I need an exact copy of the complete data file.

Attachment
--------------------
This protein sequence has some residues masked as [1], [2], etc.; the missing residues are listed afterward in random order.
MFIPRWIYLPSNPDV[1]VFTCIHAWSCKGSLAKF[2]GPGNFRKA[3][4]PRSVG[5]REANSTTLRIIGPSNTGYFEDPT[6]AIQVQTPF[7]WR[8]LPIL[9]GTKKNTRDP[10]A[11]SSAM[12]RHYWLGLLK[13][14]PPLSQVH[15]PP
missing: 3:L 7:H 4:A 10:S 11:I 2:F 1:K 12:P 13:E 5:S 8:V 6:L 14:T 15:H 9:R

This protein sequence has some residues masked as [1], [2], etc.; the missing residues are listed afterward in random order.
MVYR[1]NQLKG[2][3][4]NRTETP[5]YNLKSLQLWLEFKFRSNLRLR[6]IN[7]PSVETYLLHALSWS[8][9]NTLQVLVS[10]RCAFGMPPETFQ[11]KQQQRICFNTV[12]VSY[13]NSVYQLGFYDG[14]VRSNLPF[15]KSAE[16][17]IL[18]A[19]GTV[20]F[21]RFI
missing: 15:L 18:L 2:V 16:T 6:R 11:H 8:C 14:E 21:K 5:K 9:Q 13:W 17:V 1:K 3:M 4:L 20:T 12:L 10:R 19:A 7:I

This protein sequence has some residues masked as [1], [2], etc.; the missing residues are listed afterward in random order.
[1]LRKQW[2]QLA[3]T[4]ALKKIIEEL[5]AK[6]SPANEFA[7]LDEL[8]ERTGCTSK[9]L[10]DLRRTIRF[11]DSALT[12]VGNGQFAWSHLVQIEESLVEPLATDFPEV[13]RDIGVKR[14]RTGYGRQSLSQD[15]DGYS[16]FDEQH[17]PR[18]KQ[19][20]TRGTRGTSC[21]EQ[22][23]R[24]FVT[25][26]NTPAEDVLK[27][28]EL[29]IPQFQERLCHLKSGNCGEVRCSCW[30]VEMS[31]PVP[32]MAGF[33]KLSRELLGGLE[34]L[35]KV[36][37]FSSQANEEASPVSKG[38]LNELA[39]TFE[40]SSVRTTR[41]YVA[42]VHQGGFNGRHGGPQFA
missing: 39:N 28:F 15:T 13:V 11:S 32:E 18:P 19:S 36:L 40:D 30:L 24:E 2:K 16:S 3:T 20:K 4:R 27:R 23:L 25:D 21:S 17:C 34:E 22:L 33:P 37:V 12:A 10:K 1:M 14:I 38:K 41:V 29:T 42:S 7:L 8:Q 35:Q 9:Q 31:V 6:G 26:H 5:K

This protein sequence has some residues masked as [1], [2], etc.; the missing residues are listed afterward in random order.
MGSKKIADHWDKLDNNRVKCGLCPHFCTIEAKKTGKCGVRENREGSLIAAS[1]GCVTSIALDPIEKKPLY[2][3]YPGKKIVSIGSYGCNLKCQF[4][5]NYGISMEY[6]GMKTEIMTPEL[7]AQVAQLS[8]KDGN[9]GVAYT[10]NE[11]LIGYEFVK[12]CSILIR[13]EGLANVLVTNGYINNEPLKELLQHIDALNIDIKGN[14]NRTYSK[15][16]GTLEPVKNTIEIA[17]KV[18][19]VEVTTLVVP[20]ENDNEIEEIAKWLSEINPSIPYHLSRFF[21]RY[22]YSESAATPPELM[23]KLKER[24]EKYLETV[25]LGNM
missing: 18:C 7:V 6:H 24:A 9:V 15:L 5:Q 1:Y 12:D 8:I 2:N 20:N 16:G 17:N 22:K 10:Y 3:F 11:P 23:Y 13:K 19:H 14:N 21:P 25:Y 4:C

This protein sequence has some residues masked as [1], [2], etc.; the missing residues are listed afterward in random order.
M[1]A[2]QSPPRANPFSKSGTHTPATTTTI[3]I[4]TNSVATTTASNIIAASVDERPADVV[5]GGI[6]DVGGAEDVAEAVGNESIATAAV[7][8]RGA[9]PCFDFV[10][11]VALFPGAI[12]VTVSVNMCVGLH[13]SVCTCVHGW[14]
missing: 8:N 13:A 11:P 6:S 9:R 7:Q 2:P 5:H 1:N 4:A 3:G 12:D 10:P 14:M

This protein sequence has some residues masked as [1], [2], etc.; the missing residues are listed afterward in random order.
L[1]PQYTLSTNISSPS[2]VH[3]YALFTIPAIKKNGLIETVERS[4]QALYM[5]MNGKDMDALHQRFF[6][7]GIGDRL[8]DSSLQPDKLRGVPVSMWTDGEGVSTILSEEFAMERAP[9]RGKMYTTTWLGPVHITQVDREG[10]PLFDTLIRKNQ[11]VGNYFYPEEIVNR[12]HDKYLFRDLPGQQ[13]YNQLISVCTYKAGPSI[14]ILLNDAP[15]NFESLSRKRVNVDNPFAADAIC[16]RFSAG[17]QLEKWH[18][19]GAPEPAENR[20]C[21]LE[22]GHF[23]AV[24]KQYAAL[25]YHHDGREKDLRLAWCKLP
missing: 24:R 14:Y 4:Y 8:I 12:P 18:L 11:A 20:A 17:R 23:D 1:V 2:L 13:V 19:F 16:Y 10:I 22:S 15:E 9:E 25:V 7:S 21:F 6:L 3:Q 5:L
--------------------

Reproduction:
This protein sequence has some residues masked as [1], [2], etc.; the missing residues are listed afterward in random order.
MFIPRWIYLPSNPDV[1]VFTCIHAWSCKGSLAKF[2]GPGNFRKA[3][4]PRSVG[5]REANSTTLRIIGPSNTGYFEDPT[6]AIQVQTPF[7]WR[8]LPIL[9]GTKKNTRDP[10]A[11]SSAM[12]RHYWLGLLK[13][14]PPLSQVH[15]PP
missing: 3:L 7:H 4:A 10:S 11:I 2:F 1:K 12:P 13:E 5:S 8:V 6:L 14:T 15:H 9:R

This protein sequence has some residues masked as [1], [2], etc.; the missing residues are listed afterward in random order.
MVYR[1]NQLKG[2][3][4]NRTETP[5]YNLKSLQLWLEFKFRSNLRLR[6]IN[7]PSVETYLLHALSWS[8][9]NTLQVLVS[10]RCAFGMPPETFQ[11]KQQQRICFNTV[12]VSY[13]NSVYQLGFYDG[14]VRSNLPF[15]KSAE[16][17]IL[18]A[19]GTV[20]F[21]RFI
missing: 15:L 18:L 2:V 16:T 6:R 11:H 8:C 14:E 21:K 5:K 9:Q 13:W 17:V 1:K 3:M 4:L 20:T 12:L 10:R 19:A 7:I

This protein sequence has some residues masked as [1], [2], etc.; the missing residues are listed afterward in random order.
[1]LRKQW[2]QLA[3]T[4]ALKKIIEEL[5]AK[6]SPANEFA[7]LDEL[8]ERTGCTSK[9]L[10]DLRRTIRF[11]DSALT[12]VGNGQFAWSHLVQIEESLVEPLATDFPEV[13]RDIGVKR[14]RTGYGRQSLSQD[15]DGYS[16]FDEQH[17]PR[18]KQ[19][20]TRGTRGTSC[21]EQ[22][23]R[24]FVT[25][26]NTPAEDVLK[27][28]EL[29]IPQFQERLCHLKSGNCGEVRCSCW[30]VEMS[31]PVP[32]MAGF[33]KLSRELLGGLE[34]L[35]KV[36][37]FSSQANEEASPVSKG[38]LNELA[39]TFE[40]SSVRTTR[41]YVA[42]VHQGGFNGRHGGPQFA
missing: 39:N 28:F 15:T 13:V 11:S 32:E 18:P 19:S 36:L 40:D 30:L 24:E 2:K 16:S 3:T 20:K 4:R 27:R 23:L 25:D 21:S 17:C 34:E 22:L 33:P 37:V 12:A 10:K 1:M 14:I 38:K 41:V 29:T 42:S 7:L 8:Q 35:Q 9:Q 31:V 6:G 26:H 5:K

This protein sequence has some residues masked as [1], [2], etc.; the missing residues are listed afterward in random order.
MGSKKIADHWDKLDNNRVKCGLCPHFCTIEAKKTGKCGVRENREGSLIAAS[1]GCVTSIALDPIEKKPLY[2][3]YPGKKIVSIGSYGCNLKCQF[4][5]NYGISMEY[6]GMKTEIMTPEL[7]AQVAQLS[8]KDGN[9]GVAYT[10]NE[11]LIGYEFVK[12]CSILIR[13]EGLANVLVTNGYINNEPLKELLQHIDALNIDIKGN[14]NRTYSK[15][16]GTLEPVKNTIEIA[17]KV[18][19]VEVTTLVVP[20]ENDNEIEEIAKWLSEINPSIPYHLSRFF[21]RY[22]YSESAATPPELM[23]KLKER[24]EKYLETV[25]LGNM
missing: 18:C 7:V 6:H 24:A 9:V 15:L 5:Q 1:Y 12:D 8:I 2:N 20:N 16:G 17:N 22:K 10:Y 3:F 11:P 23:Y 13:K 19:H 14:N 21:P 25:Y 4:C

This protein sequence has some residues masked as [1], [2], etc.; the missing residues are listed afterward in random order.
M[1]A[2]QSPPRANPFSKSGTHTPATTTTI[3]I[4]TNSVATTTASNIIAASVDERPADVV[5]GGI[6]DVGGAEDVAEAVGNESIATAAV[7][8]RGA[9]PCFDFV[10][11]VALFPGAI[12]VTVSVNMCVGLH[13]SVCTCVHGW[14]
missing: 8:N 13:A 11:P 6:S 9:R 7:Q 2:P 5:H 1:N 4:A 3:G 12:D 10:P 14:M

This protein sequence has some residues masked as [1], [2], etc.; the missing residues are listed afterward in random order.
L[1]PQYTLSTNISSPS[2]VH[3]YALFTIPAIKKNGLIETVERS[4]QALYM[5]MNGKDMDALHQRFF[6][7]GIGDRL[8]DSSLQPDKLRGVPVSMWTDGEGVSTILSEEFAMERAP[9]RGKMYTTTWLGPVHITQVDREG[10]PLFDTLIRKNQ[11]VGNYFYPEEIVNR[12]HDKYLFRDLPGQQ[13]YNQLISVCTYKAGPSI[14]ILLNDAP[15]NFESLSRKRVNVDNPFAADAIC[16]RFSAG[17]QLEKWH[18][19]GAPEPAENR[20]C[21]LE[22]GHF[23]AV[24]KQYAAL[25]YHHDGREKDLRLAWCKLP
missing: 24:R 14:Y 4:Y 8:I 12:P 18:L 11:A 20:A 17:R 23:D 1:V 2:L 13:V 19:F 16:Y 10:I 22:S 15:E 9:E 25:V 7:S 21:F 6:L 3:Q 5:L